According to the survey results, organizations in the education sector are often mistaken about the true causes of most IP theft incidents. The vast majority of respondents (76%) are confident that the most dangerous security issue for them is privilege abuse, while in reality the most common cause of IP theft incidents (24%) is human mistakes; privilege abuse is the third most common cause (17%). On the other hand, organizations know exactly whom they need to be afraid of. 58% of respondents named hackers as the chief threat actor in IP theft, and they are absolutely right, as hackers were involved in 45% of real IP theft incidents.
Case study: Ex-employees pay insiders to steal intellectual property from Whiteriver Unified School District
In 2017, the director of information technology at Whiteriver Unified School District received disturbing news: Another school was using exactly the same curriculum maps as Whiteriver Unified School District. After an internal investigation, it became clear that two insiders stole the teaching plan for the whole school year. They admitted that two other teachers who used to work at Whiteriver Unified School District paid them for copies of the curriculum maps so they could use them in their new positions at the neighboring school.
Data loss occurs when information is destroyed by failures during storage, processing or transmission. This IT risk involves intentional damage (e.g., erasure, session hijacking, malware infiltrations and IoT exploits), as well as software failures and human mistakes. The consequences of data loss for educational organizations include reputational damage and huge costs for restoring the data. Also, if the personal or financial data of students and employees goes missing, it could get into the wrong hands and be used for phishing attacks, blackmail or fraud.
The survey shows that organizations correctly consider human errors to be the leading root cause of data loss. However, their expectations towards threat actors do not match the reality. 62% consider hackers to be the most dangerous threat actors, while in reality it’s regular users who were responsible for the most real incidents (78%). Hackers are in the second place at 37%.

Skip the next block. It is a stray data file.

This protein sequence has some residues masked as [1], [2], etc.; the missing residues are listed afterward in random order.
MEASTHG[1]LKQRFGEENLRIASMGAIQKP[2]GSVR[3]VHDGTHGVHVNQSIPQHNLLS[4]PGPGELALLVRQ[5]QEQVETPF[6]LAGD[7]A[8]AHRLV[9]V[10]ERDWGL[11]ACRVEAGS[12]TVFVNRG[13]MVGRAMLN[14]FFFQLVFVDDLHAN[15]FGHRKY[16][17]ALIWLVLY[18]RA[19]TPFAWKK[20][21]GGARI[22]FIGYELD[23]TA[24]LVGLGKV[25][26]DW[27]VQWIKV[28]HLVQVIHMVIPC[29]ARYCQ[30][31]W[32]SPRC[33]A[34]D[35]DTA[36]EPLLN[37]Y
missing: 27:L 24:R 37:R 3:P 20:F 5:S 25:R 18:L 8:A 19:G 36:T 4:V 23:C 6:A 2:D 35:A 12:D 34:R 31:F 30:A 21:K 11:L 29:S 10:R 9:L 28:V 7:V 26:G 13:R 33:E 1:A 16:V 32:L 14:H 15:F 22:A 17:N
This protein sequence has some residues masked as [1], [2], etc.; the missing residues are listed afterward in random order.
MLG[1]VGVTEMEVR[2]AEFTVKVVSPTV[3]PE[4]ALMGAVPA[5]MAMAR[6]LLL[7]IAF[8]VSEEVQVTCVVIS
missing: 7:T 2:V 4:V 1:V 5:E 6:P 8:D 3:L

Case study: A minor fire erases spring grades at Washington County Public Schools
In 2018, Washington County Public Schools reported that all spring grades of 22,000 students were permanently erased when a minor fire damaged several servers and crippled access to the online system used for grade review. The school officials admitted that the data had not been properly backed up. Most servers were restored within a week, but some data, including elementary report cards for the third marking period and all grades entered for the fourth marking period, couldn’t have been recovered. Although the school officials apologized to parents and students, they were criticized for lack of adequate communication and failure to give all the necessary details about the incident.
A data breach is a confirmed security incident in which sensitive, protected or confidential data is copied, transmitted, viewed, stolen or used by an unauthorized party. Techniques for this cyber risk range from phishing and state-sponsored attacks to simple human mistakes, lost devices and misconfigured databases. Data breaches are a critical IT risk for educational organizations; consequences can include reputational damage, huge fines for non-compliance, and additional expenses for investigation and remediation of security issues. Unfortunately, educational organizations are not well prepared for data breaches due to lack of security awareness among staff and lack of resources to ensure proper data security. However, institutions that perform research on behalf of state governments usually receive more financial support and pay much more attention to protection against security threats.